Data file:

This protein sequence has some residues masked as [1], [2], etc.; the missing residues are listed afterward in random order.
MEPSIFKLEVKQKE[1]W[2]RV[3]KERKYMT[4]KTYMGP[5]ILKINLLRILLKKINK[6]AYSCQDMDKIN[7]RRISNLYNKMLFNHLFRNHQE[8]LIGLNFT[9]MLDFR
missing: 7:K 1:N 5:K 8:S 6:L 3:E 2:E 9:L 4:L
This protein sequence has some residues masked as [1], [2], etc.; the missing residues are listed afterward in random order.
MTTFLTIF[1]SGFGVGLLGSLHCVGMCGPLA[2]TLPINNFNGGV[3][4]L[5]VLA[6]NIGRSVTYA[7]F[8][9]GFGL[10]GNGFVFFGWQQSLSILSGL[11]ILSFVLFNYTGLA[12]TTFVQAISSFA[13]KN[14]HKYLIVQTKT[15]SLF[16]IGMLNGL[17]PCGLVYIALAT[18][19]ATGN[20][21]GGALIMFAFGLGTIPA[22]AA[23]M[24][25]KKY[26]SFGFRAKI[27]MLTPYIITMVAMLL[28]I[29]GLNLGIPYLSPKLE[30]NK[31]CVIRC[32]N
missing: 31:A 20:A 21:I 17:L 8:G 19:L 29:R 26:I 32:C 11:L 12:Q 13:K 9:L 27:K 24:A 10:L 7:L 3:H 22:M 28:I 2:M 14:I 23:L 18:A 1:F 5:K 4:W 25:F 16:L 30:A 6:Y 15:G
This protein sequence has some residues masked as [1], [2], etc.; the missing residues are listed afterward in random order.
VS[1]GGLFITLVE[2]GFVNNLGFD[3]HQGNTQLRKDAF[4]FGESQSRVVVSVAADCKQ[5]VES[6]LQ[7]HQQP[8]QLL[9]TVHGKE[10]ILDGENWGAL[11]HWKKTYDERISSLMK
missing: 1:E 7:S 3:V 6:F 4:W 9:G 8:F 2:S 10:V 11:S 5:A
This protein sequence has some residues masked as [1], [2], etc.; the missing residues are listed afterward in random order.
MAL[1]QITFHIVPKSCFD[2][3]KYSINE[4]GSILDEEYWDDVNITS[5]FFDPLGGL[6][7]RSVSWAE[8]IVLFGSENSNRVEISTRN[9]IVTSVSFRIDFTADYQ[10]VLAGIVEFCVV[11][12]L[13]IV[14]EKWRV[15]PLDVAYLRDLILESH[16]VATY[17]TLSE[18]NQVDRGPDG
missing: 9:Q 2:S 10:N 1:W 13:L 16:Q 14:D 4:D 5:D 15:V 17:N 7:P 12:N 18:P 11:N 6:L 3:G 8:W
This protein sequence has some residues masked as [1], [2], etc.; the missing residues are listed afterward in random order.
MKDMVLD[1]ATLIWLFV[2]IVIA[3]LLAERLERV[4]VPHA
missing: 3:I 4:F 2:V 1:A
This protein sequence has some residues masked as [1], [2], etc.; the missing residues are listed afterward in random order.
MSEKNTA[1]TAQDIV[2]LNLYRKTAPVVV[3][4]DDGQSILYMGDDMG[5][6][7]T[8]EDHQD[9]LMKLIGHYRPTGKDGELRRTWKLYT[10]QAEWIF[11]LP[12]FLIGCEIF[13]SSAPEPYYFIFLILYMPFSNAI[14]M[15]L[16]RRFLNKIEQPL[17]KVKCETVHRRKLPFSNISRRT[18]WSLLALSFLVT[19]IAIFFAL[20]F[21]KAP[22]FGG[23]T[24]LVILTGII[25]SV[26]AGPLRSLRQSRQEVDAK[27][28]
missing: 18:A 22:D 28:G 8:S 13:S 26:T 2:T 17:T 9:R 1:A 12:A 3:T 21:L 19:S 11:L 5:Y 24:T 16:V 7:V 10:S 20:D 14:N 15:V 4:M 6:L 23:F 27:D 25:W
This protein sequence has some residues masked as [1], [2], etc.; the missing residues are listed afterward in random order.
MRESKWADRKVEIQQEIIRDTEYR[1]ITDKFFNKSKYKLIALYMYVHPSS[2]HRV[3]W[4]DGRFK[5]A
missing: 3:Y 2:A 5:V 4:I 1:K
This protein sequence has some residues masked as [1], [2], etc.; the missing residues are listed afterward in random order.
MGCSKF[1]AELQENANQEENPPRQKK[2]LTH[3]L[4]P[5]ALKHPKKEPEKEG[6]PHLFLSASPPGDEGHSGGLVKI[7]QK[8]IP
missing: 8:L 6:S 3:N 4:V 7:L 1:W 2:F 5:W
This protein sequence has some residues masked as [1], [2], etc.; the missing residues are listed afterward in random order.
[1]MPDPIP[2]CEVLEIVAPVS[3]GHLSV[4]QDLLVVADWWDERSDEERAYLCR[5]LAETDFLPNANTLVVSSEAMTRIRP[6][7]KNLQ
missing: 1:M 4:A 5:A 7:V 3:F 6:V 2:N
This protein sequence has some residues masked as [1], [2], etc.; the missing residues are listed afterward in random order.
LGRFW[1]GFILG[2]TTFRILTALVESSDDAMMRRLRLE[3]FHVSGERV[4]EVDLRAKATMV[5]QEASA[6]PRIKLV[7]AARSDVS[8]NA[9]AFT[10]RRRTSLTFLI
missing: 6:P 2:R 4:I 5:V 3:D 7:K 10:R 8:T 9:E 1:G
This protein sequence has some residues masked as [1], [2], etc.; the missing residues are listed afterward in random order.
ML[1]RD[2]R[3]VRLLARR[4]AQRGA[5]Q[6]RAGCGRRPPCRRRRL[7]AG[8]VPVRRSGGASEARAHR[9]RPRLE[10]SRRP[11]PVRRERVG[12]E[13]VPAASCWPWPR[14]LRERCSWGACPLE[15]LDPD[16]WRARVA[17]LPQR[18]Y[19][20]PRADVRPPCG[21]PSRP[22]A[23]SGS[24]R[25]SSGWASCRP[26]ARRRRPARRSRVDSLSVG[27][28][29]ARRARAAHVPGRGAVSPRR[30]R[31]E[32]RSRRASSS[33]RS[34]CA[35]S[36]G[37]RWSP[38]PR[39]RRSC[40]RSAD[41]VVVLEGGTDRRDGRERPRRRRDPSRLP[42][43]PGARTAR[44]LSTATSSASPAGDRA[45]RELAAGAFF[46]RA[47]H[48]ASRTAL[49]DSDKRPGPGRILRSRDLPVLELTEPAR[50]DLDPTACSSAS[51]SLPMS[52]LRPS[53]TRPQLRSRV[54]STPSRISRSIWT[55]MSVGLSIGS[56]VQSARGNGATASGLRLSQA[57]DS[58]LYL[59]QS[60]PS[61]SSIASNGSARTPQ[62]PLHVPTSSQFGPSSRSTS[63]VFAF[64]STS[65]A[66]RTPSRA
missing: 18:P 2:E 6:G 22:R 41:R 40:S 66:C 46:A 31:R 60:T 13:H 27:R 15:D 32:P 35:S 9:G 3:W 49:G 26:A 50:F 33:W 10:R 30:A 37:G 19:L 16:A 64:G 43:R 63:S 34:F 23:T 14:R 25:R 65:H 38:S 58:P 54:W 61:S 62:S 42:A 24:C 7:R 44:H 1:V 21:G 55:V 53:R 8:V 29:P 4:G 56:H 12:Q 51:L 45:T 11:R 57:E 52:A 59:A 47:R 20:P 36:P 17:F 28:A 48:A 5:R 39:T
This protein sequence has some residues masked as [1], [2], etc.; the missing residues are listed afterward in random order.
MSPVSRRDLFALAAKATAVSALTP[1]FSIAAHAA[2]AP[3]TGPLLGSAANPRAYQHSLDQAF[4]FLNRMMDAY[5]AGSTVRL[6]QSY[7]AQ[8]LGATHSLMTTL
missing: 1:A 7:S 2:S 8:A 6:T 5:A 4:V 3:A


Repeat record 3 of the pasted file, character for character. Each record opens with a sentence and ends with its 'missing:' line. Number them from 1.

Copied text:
This protein sequence has some residues masked as [1], [2], etc.; the missing residues are listed afterward in random order.
VS[1]GGLFITLVE[2]GFVNNLGFD[3]HQGNTQLRKDAF[4]FGESQSRVVVSVAADCKQ[5]VES[6]LQ[7]HQQP[8]QLL[9]TVHGKE[10]ILDGENWGAL[11]HWKKTYDERISSLMK
missing: 1:E 7:S 3:V 6:F 4:W 9:G 8:F 2:S 10:V 11:S 5:A